Beijing says Australia will be ‘envious’ of New Zealand’s deal


A deal struck between New Zealand and Beijing will make Australia “envious” and should serve as a “wake up call” for Canberra, Chinese state-owned media says.

New Zealand has upgraded its Free Trade Agreement (FTA) with China after eight years of negotiations, with Prime Minister Jacinda Ardern lauding Beijing as a key trading partner on Tuesday.

The move comes after months of deteriorating relations between China and Australia, accelerated by Canberra’s leading role in pushing for an independent inquiry into the origins of COVID-19.

Beijing’s mouthpiece The Global Times on Wednesday described the deal as a “wake up call” for Canberra, saying it would give New Zealand “some edge” over Australia in the Chinese market.

“New Zealand’s deepening economic and trade co-operation with China will probably make exporters in neighbouring Australia envious,” it said.

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Tensions between Beijing and Canberra have heightened over recent years, after Australia blocked Chinese-owned Huawei from contributing to its 5G network over security concerns.

Canberra’s call for an independent inquiry into the origins of COVID-19 in April was followed by a raft of Chinese sanctions on Australian industries.

The Global Times accused Australia of “strangling healthy trade relations … (by) provoking and vilifying” China, but insisted the New Zealand FTA was not targeted at any third country.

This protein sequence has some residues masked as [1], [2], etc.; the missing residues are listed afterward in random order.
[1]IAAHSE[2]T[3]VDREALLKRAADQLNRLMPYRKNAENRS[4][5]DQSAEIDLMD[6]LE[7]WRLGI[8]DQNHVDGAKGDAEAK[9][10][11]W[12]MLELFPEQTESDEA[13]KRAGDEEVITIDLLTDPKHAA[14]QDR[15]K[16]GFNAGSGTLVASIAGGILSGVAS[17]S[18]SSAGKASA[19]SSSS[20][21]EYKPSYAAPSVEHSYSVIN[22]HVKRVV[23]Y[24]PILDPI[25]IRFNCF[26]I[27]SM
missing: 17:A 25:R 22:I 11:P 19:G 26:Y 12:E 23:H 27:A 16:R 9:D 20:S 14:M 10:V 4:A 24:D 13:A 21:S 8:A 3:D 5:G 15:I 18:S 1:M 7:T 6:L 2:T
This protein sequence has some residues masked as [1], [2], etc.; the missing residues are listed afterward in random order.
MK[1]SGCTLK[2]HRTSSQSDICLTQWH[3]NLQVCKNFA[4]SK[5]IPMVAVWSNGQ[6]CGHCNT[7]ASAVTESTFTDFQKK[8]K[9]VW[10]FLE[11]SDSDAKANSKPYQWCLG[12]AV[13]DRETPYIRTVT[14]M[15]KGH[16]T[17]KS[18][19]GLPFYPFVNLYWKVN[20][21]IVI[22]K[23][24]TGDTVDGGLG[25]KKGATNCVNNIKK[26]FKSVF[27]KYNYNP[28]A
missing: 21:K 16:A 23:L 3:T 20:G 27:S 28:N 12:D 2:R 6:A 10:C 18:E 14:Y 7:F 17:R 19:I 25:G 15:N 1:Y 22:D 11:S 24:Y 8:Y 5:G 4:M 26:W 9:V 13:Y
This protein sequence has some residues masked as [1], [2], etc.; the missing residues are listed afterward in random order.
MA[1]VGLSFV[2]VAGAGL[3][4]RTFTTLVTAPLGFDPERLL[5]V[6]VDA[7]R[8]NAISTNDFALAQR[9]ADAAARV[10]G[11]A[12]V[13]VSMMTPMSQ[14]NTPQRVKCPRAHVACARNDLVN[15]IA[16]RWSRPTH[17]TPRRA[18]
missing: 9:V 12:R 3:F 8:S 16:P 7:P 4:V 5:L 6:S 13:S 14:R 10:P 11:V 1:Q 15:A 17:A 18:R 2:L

“If China-Australia relations were on a normal track, New Zealand’s exports to China would not trigger any sense of crisis among Australian businesses,” it said.

The Global Times also cited Professor Chen Hong, whose Australian visa was cancelled in September after ASIO deemed him a security risk, as saying “Canberra should consider Wellington as (a) model and restore its relations with China by taking concrete action”.

Australia signed its own FTA with China in 2015, ensuring 95 per cent of Australian exports to China would be tariff-free.

But it accused Beijing of breaching the agreement in December, and has complained to the World Trade Organisation (WTO) over Chinese tariffs imposed on Australian barley.

Deputy Prime Minister Michael McCormack insisted on Wednesday new Trade Minister Dan Tehan would do his best to repair the relationship with China.

“These are very difficult times,” he said.

“China knows that we have the best resources, that we have the best food and fibre.”

Mr McCormack said the government would continue to engage with China through diplomatic channels.

He said Australia wanted to trade with a number of countries, including China.

“We‘re at the top of the league tables in every respect,” he said.

“The world knows that, China knows that.”

“We want, of course, not just to trade with China but with a number of countries.”



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